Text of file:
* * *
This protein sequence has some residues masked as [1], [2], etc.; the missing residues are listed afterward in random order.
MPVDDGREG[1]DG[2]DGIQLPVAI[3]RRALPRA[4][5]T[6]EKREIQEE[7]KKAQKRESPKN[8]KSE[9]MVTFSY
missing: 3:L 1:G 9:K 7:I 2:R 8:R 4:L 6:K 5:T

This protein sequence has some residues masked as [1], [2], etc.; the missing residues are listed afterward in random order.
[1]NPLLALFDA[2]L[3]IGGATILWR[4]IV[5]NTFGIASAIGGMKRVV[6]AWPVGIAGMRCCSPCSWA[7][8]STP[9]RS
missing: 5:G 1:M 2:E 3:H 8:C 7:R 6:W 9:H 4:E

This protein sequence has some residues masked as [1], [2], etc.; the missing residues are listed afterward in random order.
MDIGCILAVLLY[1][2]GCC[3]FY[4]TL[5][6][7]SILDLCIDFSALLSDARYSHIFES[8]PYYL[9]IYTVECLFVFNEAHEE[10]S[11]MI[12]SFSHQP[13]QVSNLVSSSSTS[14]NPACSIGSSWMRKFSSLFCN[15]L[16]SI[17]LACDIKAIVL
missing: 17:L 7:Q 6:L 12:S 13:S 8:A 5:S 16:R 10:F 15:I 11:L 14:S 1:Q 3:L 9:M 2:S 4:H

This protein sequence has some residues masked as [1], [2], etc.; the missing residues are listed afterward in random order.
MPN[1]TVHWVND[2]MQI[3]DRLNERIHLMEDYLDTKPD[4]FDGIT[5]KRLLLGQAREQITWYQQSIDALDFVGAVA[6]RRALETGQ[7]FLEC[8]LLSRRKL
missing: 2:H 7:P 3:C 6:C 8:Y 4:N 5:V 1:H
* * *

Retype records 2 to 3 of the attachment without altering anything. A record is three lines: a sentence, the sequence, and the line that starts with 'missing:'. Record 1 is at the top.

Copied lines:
This protein sequence has some residues masked as [1], [2], etc.; the missing residues are listed afterward in random order.
[1]NPLLALFDA[2]L[3]IGGATILWR[4]IV[5]NTFGIASAIGGMKRVV[6]AWPVGIAGMRCCSPCSWA[7][8]STP[9]RS
missing: 5:G 1:M 2:E 3:H 8:C 7:R 6:W 9:H 4:E

This protein sequence has some residues masked as [1], [2], etc.; the missing residues are listed afterward in random order.
MDIGCILAVLLY[1][2]GCC[3]FY[4]TL[5][6][7]SILDLCIDFSALLSDARYSHIFES[8]PYYL[9]IYTVECLFVFNEAHEE[10]S[11]MI[12]SFSHQP[13]QVSNLVSSSSTS[14]NPACSIGSSWMRKFSSLFCN[15]L[16]SI[17]LACDIKAIVL
missing: 17:L 7:Q 6:L 12:S 13:S 8:A 5:S 16:R 10:F 15:I 11:L 14:S 1:Q 3:L 9:M 2:S 4:H